Borb is Little’s “foray into the daily strip format”, and builds on what is already a Xeric Grant and Eisner-winning career in comics. Anchored by a profound humanity, Little charts the highs and lows of Borb’s day-to-day with compassion and humour. The daily strip style lends itself to a punchline, but while the laughs are sometimes on Borb and frequently hilarious, Little isn’t drawing a straight-up gag strip. You may find yourself as moved as you are entertained.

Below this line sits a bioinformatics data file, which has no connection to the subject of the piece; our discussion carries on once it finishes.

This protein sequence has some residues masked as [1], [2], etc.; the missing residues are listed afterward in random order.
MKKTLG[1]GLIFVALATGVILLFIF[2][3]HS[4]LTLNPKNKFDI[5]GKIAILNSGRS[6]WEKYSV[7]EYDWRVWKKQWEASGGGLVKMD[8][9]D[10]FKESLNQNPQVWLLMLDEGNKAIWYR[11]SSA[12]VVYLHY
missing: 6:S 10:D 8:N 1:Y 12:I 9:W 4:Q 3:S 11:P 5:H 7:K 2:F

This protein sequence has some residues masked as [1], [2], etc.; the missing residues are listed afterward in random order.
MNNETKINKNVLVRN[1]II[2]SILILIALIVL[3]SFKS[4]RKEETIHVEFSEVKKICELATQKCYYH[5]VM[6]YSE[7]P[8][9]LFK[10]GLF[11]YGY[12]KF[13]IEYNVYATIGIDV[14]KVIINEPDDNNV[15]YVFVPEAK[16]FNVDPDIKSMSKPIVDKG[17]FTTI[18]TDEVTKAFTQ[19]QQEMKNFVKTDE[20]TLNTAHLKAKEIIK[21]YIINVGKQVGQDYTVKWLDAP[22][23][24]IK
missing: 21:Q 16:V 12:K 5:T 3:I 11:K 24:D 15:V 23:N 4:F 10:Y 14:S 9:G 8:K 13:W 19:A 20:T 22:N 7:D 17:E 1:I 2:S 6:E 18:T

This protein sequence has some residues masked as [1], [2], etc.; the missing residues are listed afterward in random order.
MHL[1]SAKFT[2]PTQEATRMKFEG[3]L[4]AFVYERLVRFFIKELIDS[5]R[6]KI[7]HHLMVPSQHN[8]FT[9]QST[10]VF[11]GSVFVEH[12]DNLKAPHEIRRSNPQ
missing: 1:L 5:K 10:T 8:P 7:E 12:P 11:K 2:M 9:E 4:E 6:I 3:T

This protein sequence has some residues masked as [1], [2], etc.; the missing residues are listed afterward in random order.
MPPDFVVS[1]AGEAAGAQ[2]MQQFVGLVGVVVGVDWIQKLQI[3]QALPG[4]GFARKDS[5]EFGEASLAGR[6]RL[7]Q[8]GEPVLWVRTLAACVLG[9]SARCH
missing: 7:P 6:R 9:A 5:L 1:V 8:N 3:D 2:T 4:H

What Borb manages to do is present a slapstick, clownish protagonist whose bathetic suffering is impossible to pin on any one cause. Instead, through Borb’s encounters with people and institutions, Little provokes questions as to what could change to help change Borb’s fate. There are laughs here, plenty of them, but by making the surrounding world as faceless to us as it is to Borb, we’re encouraged to fill in the blanks.